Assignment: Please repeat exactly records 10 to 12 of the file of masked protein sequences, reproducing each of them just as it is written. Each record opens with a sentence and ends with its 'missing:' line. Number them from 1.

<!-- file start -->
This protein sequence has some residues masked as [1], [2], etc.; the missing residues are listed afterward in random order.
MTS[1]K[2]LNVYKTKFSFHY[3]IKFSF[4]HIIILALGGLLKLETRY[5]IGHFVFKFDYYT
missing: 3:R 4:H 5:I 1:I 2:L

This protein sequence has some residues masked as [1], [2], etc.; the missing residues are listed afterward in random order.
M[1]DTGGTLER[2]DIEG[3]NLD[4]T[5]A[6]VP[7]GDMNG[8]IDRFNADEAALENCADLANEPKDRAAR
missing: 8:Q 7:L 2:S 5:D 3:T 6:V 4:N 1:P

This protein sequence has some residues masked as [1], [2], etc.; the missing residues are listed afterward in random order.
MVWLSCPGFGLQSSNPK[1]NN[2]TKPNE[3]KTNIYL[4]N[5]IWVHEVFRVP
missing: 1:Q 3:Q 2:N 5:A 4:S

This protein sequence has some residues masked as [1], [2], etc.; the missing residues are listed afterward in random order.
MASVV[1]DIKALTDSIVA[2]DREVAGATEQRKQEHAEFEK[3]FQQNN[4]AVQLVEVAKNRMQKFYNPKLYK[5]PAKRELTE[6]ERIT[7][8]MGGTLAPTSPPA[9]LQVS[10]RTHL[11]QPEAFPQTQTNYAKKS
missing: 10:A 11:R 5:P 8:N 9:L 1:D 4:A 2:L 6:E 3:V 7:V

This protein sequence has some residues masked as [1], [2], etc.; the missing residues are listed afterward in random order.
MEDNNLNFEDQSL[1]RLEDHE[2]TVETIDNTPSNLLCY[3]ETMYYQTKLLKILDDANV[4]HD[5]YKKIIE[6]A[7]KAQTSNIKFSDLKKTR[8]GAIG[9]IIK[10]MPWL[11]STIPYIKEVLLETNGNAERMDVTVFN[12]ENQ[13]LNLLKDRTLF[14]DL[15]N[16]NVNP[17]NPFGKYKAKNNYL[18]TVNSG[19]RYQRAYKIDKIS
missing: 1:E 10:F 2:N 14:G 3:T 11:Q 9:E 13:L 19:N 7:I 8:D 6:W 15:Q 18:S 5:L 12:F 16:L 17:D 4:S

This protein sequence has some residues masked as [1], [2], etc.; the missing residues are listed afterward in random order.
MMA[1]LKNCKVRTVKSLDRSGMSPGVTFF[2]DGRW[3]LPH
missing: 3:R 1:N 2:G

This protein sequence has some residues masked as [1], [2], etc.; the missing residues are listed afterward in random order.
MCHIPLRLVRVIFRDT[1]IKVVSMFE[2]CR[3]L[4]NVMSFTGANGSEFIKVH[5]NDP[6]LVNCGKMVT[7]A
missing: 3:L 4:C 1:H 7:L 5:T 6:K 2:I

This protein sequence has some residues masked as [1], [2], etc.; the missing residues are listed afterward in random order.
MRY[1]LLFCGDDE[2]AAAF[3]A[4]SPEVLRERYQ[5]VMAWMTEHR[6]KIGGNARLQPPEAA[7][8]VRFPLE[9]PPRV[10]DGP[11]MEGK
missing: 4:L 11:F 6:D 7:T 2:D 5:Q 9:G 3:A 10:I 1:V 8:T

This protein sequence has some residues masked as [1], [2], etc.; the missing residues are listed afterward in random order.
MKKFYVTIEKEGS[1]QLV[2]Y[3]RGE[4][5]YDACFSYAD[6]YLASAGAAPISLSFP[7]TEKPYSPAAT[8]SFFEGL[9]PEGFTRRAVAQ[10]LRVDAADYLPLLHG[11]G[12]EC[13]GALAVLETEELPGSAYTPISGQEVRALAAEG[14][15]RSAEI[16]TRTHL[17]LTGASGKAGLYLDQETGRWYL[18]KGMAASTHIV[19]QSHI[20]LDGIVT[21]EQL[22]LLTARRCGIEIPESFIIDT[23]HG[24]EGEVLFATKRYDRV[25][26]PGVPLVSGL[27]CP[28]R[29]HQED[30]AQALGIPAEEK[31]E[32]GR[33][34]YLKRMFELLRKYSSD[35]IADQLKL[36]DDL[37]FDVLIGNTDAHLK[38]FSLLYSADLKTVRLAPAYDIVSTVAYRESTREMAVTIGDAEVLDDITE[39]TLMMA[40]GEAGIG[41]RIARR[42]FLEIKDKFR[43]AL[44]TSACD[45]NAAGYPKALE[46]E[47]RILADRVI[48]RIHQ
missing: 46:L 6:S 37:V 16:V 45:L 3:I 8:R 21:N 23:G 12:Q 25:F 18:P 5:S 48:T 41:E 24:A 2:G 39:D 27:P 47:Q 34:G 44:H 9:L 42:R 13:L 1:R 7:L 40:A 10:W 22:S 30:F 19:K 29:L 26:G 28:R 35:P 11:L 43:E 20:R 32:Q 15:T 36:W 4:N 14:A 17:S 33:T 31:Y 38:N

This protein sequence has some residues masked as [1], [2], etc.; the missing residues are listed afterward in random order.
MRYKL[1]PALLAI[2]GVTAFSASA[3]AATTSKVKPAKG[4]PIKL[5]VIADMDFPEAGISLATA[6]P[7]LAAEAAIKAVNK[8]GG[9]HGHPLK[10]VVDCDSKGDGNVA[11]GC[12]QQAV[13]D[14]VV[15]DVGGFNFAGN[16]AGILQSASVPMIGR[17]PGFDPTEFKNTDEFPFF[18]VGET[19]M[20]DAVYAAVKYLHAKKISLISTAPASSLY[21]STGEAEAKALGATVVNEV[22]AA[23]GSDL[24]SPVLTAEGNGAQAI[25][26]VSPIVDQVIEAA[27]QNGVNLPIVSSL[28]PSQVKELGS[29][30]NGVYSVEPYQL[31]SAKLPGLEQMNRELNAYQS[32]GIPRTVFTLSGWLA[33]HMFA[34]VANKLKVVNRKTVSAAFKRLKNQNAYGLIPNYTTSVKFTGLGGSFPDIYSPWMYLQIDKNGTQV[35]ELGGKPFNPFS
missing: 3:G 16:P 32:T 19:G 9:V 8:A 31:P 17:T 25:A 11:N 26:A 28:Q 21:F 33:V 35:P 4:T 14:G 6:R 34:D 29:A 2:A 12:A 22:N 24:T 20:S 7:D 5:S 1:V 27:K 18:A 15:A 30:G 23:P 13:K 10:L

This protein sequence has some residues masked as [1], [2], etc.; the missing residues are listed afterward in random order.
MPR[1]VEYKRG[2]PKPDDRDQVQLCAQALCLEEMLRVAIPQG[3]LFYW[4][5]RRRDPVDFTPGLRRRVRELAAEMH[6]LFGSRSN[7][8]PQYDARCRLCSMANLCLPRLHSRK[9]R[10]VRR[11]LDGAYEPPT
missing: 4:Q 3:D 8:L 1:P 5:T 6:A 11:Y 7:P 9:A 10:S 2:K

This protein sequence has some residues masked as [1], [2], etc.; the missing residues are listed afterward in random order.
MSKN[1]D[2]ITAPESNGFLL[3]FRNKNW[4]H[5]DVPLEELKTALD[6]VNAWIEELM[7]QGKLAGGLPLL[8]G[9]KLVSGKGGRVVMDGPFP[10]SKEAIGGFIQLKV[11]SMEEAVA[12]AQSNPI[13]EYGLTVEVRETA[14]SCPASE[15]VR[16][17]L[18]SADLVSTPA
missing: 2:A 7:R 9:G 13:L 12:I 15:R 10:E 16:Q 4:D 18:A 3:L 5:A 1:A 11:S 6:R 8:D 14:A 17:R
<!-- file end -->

This protein sequence has some residues masked as [1], [2], etc.; the missing residues are listed afterward in random order.
MRYKL[1]PALLAI[2]GVTAFSASA[3]AATTSKVKPAKG[4]PIKL[5]VIADMDFPEAGISLATA[6]P[7]LAAEAAIKAVNK[8]GG[9]HGHPLK[10]VVDCDSKGDGNVA[11]GC[12]QQAV[13]D[14]VV[15]DVGGFNFAGN[16]AGILQSASVPMIGR[17]PGFDPTEFKNTDEFPFF[18]VGET[19]M[20]DAVYAAVKYLHAKKISLISTAPASSLY[21]STGEAEAKALGATVVNEV[22]AA[23]GSDL[24]SPVLTAEGNGAQAI[25][26]VSPIVDQVIEAA[27]QNGVNLPIVSSL[28]PSQVKELGS[29][30]NGVYSVEPYQL[31]SAKLPGLEQMNRELNAYQS[32]GIPRTVFTLSGWLA[33]HMFA[34]VANKLKVVNRKTVSAAFKRLKNQNAYGLIPNYTTSVKFTGLGGSFPDIYSPWMYLQIDKNGTQV[35]ELGGKPFNPFS
missing: 3:G 16:P 32:T 19:G 9:V 8:A 31:P 17:T 25:A 11:N 26:A 28:Q 21:F 33:V 35:P 4:T 14:G 6:R 34:D 29:A 2:A 12:A 22:N 24:T 20:S 7:D 5:S 1:V 27:K 18:A 15:A 30:G 23:P 13:K 10:L

This protein sequence has some residues masked as [1], [2], etc.; the missing residues are listed afterward in random order.
MPR[1]VEYKRG[2]PKPDDRDQVQLCAQALCLEEMLRVAIPQG[3]LFYW[4][5]RRRDPVDFTPGLRRRVRELAAEMH[6]LFGSRSN[7][8]PQYDARCRLCSMANLCLPRLHSRK[9]R[10]VRR[11]LDGAYEPPT
missing: 4:Q 3:D 8:L 1:P 5:T 6:A 11:Y 7:P 9:A 10:S 2:K

This protein sequence has some residues masked as [1], [2], etc.; the missing residues are listed afterward in random order.
MSKN[1]D[2]ITAPESNGFLL[3]FRNKNW[4]H[5]DVPLEELKTALD[6]VNAWIEELM[7]QGKLAGGLPLL[8]G[9]KLVSGKGGRVVMDGPFP[10]SKEAIGGFIQLKV[11]SMEEAVA[12]AQSNPI[13]EYGLTVEVRETA[14]SCPASE[15]VR[16][17]L[18]SADLVSTPA
missing: 2:A 7:R 9:G 13:L 12:I 15:R 10:E 16:Q 4:D 18:A 3:L 5:A 1:A 11:S 6:R 8:D 14:A 17:R